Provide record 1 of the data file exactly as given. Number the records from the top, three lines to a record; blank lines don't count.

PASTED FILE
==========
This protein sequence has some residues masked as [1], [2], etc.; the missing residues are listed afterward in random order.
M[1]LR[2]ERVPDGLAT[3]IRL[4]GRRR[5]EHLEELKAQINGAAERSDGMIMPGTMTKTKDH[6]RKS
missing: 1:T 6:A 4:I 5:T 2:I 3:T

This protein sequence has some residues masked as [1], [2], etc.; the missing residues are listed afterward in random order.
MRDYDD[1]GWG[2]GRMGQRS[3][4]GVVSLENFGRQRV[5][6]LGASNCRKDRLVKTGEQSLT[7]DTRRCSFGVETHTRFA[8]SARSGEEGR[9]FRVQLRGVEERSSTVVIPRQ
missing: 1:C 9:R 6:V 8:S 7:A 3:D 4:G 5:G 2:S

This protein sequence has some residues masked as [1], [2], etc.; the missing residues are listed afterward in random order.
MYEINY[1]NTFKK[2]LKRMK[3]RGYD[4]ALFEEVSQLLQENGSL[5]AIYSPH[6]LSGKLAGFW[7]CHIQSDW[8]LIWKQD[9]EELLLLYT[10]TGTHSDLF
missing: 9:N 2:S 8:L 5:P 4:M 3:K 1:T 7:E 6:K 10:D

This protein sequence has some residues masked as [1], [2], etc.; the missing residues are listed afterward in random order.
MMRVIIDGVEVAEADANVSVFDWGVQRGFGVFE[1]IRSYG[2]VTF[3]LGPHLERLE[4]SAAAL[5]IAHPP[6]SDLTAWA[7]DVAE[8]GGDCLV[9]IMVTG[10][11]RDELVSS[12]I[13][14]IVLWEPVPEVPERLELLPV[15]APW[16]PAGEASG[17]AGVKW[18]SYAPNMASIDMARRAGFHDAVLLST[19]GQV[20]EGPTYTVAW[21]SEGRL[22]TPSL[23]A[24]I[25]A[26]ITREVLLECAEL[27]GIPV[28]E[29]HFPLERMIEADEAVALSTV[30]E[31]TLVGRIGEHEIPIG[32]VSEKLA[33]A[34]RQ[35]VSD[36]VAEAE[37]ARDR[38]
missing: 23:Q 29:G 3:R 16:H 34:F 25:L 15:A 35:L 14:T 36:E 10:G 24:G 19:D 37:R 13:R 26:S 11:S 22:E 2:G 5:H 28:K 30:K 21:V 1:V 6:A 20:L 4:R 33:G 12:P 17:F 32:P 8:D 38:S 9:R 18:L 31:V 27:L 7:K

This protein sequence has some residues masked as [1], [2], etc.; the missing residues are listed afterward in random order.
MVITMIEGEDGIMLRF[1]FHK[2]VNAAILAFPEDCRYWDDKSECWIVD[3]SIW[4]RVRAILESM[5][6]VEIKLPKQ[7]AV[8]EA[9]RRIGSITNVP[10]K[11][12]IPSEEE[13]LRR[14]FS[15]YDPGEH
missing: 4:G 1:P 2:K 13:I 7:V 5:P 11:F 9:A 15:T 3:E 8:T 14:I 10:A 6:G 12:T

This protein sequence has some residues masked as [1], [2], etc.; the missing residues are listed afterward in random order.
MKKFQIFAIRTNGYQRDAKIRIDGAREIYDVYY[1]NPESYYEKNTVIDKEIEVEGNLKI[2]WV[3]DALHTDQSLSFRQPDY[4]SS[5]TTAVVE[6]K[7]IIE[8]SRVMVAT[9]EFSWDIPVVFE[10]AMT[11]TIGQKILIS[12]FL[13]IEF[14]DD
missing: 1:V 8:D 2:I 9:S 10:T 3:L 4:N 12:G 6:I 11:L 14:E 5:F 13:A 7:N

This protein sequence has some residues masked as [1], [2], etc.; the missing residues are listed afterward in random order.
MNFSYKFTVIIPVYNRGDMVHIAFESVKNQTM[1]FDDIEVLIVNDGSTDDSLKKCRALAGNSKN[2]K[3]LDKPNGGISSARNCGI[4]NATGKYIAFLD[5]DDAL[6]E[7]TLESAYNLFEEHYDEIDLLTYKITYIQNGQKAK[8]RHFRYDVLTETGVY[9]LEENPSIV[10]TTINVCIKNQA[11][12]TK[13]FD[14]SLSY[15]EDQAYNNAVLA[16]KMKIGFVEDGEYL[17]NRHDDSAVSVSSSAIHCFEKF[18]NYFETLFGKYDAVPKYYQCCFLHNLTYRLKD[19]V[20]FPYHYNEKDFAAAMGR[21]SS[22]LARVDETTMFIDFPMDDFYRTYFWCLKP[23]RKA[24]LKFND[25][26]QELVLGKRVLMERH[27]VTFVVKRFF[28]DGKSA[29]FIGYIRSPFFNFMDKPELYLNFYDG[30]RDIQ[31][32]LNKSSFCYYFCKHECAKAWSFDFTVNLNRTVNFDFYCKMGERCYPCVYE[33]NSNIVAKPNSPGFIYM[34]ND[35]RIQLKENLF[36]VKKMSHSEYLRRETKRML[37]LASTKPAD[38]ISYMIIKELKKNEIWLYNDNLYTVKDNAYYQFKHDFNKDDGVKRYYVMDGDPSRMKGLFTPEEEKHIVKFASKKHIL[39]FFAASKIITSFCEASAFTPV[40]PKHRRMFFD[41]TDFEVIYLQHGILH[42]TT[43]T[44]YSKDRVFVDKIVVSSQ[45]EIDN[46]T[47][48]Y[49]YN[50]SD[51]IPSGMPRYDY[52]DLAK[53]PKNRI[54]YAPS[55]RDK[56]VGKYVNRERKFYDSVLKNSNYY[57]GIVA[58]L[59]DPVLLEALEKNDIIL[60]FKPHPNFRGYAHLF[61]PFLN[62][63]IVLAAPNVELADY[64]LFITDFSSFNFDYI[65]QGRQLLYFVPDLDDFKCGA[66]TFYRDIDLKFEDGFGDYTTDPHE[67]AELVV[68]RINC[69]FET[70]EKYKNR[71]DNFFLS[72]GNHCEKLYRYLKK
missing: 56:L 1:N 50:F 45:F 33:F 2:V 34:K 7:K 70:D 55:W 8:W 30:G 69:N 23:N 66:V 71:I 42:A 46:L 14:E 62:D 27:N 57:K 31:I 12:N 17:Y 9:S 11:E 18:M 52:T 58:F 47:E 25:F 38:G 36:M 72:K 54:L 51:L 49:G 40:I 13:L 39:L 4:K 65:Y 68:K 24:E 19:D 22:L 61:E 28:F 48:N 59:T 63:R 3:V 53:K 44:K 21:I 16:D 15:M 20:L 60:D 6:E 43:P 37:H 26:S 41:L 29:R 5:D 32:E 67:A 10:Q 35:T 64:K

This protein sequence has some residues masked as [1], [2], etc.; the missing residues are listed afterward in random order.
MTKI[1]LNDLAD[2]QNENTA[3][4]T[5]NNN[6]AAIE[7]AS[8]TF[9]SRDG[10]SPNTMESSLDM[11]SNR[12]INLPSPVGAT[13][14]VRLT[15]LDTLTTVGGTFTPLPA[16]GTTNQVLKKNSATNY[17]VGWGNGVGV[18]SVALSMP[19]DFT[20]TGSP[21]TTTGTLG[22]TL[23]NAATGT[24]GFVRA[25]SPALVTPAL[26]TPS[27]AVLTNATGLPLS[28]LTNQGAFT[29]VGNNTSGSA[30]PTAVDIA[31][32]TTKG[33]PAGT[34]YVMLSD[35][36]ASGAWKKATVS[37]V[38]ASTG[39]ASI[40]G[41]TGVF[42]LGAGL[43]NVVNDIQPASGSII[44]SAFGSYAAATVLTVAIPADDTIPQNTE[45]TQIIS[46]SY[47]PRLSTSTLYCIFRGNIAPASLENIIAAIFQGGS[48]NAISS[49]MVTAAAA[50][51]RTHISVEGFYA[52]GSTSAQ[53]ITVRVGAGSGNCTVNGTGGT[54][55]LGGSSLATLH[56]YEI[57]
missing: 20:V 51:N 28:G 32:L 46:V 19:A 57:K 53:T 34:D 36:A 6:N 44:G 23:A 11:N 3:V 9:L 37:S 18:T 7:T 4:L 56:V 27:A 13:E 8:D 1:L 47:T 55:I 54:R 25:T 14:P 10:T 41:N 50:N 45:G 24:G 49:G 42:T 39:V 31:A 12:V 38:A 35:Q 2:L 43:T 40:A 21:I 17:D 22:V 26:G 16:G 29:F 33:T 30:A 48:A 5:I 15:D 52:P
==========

This protein sequence has some residues masked as [1], [2], etc.; the missing residues are listed afterward in random order.
M[1]LR[2]ERVPDGLAT[3]IRL[4]GRRR[5]EHLEELKAQINGAAERSDGMIMPGTMTKTKDH[6]RKS
missing: 1:T 6:A 4:I 5:T 2:I 3:T